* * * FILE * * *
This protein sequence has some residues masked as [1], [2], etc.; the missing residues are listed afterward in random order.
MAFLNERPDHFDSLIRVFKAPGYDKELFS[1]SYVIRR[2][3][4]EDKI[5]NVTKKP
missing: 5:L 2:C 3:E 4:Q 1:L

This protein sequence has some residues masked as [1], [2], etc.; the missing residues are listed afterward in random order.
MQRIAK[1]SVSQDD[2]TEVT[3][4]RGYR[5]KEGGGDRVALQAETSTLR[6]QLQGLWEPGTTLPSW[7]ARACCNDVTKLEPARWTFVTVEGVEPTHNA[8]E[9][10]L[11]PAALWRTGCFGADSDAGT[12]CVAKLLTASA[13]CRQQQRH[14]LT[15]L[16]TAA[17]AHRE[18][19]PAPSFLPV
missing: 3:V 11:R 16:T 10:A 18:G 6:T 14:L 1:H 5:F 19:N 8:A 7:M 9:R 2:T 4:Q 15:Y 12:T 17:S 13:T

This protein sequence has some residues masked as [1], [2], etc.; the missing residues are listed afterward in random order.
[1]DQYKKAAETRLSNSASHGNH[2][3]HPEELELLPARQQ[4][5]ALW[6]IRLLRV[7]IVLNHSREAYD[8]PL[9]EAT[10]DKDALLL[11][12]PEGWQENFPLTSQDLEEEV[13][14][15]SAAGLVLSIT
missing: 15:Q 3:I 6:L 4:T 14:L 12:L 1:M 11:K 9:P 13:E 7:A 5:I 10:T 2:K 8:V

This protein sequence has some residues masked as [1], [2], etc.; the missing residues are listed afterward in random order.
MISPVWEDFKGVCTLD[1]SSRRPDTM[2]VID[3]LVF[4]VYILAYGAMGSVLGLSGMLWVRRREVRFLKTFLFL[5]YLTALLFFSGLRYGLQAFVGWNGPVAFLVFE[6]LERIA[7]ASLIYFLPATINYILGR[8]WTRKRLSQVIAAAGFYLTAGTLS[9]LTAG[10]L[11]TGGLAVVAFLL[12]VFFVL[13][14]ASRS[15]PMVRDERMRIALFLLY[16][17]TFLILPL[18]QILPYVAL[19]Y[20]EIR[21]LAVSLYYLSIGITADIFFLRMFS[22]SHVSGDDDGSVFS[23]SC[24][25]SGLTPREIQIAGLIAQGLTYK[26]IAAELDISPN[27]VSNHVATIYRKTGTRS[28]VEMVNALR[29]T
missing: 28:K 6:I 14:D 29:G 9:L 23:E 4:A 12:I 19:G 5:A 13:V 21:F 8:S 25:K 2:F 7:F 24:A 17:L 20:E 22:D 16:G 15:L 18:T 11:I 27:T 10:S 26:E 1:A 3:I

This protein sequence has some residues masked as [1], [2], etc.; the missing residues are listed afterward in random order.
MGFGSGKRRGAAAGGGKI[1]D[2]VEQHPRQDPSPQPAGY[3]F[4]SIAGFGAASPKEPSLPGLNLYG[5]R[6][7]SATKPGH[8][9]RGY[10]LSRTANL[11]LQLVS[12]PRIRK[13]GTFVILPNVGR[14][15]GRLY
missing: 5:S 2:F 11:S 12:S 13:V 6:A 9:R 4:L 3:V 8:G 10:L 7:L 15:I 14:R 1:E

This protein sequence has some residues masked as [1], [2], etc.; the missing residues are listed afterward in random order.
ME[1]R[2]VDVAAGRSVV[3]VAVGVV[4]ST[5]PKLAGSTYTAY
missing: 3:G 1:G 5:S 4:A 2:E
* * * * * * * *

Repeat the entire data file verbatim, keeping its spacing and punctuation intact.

This protein sequence has some residues masked as [1], [2], etc.; the missing residues are listed afterward in random order.
MAFLNERPDHFDSLIRVFKAPGYDKELFS[1]SYVIRR[2][3][4]EDKI[5]NVTKKP
missing: 5:L 2:C 3:E 4:Q 1:L

This protein sequence has some residues masked as [1], [2], etc.; the missing residues are listed afterward in random order.
MQRIAK[1]SVSQDD[2]TEVT[3][4]RGYR[5]KEGGGDRVALQAETSTLR[6]QLQGLWEPGTTLPSW[7]ARACCNDVTKLEPARWTFVTVEGVEPTHNA[8]E[9][10]L[11]PAALWRTGCFGADSDAGT[12]CVAKLLTASA[13]CRQQQRH[14]LT[15]L[16]TAA[17]AHRE[18][19]PAPSFLPV
missing: 3:V 11:R 16:T 10:A 18:G 6:T 14:L 1:H 5:F 19:N 8:A 7:M 9:R 2:T 4:Q 15:Y 12:T 17:S 13:T

This protein sequence has some residues masked as [1], [2], etc.; the missing residues are listed afterward in random order.
[1]DQYKKAAETRLSNSASHGNH[2][3]HPEELELLPARQQ[4][5]ALW[6]IRLLRV[7]IVLNHSREAYD[8]PL[9]EAT[10]DKDALLL[11][12]PEGWQENFPLTSQDLEEEV[13][14][15]SAAGLVLSIT
missing: 15:Q 3:I 6:L 4:T 14:L 12:L 1:M 11:K 9:P 13:E 7:A 5:I 10:T 2:K 8:V

This protein sequence has some residues masked as [1], [2], etc.; the missing residues are listed afterward in random order.
MISPVWEDFKGVCTLD[1]SSRRPDTM[2]VID[3]LVF[4]VYILAYGAMGSVLGLSGMLWVRRREVRFLKTFLFL[5]YLTALLFFSGLRYGLQAFVGWNGPVAFLVFE[6]LERIA[7]ASLIYFLPATINYILGR[8]WTRKRLSQVIAAAGFYLTAGTLS[9]LTAG[10]L[11]TGGLAVVAFLL[12]VFFVL[13][14]ASRS[15]PMVRDERMRIALFLLY[16][17]TFLILPL[18]QILPYVAL[19]Y[20]EIR[21]LAVSLYYLSIGITADIFFLRMFS[22]SHVSGDDDGSVFS[23]SC[24][25]SGLTPREIQIAGLIAQGLTYK[26]IAAELDISPN[27]VSNHVATIYRKTGTRS[28]VEMVNALR[29]T
missing: 28:K 6:I 14:D 29:G 9:L 23:E 4:A 12:I 19:G 5:A 13:V 21:F 8:S 25:K 2:F 7:F 24:A 17:L 20:E 22:D 16:G 15:L 18:T 11:I 27:T 10:S 26:E 1:A 3:I

This protein sequence has some residues masked as [1], [2], etc.; the missing residues are listed afterward in random order.
MGFGSGKRRGAAAGGGKI[1]D[2]VEQHPRQDPSPQPAGY[3]F[4]SIAGFGAASPKEPSLPGLNLYG[5]R[6][7]SATKPGH[8][9]RGY[10]LSRTANL[11]LQLVS[12]PRIRK[13]GTFVILPNVGR[14][15]GRLY
missing: 5:S 2:F 11:S 12:S 13:V 6:A 9:R 4:L 3:V 8:G 10:L 7:L 15:I 14:R 1:E

This protein sequence has some residues masked as [1], [2], etc.; the missing residues are listed afterward in random order.
ME[1]R[2]VDVAAGRSVV[3]VAVGVV[4]ST[5]PKLAGSTYTAY
missing: 3:G 1:G 5:S 4:A 2:E